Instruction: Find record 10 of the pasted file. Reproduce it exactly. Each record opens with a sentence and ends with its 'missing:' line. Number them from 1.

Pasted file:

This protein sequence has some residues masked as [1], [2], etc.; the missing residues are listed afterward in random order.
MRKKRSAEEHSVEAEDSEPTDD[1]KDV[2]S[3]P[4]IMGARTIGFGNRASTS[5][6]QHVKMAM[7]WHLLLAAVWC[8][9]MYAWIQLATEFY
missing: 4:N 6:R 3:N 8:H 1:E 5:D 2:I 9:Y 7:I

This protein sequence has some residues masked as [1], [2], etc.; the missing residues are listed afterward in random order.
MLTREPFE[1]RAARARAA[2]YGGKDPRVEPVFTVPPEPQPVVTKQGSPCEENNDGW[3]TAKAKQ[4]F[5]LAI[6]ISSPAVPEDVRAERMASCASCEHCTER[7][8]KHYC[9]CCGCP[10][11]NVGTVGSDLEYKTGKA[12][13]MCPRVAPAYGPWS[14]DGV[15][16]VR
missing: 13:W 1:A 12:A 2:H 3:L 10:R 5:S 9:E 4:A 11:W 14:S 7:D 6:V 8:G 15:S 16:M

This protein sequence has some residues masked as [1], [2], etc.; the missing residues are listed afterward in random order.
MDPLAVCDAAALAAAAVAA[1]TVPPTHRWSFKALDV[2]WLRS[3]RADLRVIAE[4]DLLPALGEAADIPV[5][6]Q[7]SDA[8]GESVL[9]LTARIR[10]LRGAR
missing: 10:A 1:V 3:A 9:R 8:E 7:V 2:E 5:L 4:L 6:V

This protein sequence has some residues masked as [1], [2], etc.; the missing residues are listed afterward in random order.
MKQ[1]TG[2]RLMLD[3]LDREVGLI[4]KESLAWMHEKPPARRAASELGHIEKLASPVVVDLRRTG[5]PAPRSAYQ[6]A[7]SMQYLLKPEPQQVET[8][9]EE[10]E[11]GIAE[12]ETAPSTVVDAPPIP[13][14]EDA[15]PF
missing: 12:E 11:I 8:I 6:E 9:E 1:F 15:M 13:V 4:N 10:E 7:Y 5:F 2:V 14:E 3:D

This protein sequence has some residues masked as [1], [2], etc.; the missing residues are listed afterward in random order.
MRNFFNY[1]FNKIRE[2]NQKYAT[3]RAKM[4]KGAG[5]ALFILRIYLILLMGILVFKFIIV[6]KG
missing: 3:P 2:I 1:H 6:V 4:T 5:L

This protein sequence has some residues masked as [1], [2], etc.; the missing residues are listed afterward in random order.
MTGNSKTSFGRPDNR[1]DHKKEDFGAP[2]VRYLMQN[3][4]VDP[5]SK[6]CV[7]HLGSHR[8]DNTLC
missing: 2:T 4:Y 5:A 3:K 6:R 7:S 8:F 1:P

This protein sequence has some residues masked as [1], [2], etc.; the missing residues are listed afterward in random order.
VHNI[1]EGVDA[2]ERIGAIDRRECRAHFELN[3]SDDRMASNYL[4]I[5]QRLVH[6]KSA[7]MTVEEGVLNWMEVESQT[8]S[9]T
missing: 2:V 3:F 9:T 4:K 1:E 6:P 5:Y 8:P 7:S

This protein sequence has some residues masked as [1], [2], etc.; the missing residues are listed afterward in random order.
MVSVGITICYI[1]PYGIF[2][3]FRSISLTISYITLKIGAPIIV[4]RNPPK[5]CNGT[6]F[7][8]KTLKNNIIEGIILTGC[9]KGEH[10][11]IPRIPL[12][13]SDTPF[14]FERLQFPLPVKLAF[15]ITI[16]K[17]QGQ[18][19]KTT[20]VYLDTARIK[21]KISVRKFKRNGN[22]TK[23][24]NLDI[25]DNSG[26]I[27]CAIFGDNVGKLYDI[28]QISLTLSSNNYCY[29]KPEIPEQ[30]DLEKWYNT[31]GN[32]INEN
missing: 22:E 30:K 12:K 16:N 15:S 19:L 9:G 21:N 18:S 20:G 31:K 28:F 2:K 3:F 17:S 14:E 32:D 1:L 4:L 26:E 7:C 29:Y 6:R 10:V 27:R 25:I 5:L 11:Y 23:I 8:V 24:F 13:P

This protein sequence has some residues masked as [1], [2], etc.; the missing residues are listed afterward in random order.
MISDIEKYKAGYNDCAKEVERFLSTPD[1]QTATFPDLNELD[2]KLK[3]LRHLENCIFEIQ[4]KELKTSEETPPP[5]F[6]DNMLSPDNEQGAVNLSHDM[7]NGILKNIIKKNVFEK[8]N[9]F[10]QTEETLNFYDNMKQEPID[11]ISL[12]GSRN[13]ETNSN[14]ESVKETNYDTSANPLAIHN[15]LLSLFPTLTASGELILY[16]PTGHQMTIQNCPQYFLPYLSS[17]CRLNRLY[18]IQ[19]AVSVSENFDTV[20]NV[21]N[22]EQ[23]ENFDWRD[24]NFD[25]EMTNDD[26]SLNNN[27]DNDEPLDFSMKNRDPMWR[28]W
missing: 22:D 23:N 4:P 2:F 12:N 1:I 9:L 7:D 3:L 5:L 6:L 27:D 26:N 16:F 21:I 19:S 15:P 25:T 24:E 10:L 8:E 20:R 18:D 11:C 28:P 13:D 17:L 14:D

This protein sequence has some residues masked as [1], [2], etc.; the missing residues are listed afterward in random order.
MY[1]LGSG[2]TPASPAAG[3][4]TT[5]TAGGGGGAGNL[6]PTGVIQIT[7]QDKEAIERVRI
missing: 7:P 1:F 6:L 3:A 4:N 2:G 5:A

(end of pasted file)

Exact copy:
This protein sequence has some residues masked as [1], [2], etc.; the missing residues are listed afterward in random order.
MY[1]LGSG[2]TPASPAAG[3][4]TT[5]TAGGGGGAGNL[6]PTGVIQIT[7]QDKEAIERVRI
missing: 7:P 1:F 6:L 3:A 4:N 2:G 5:A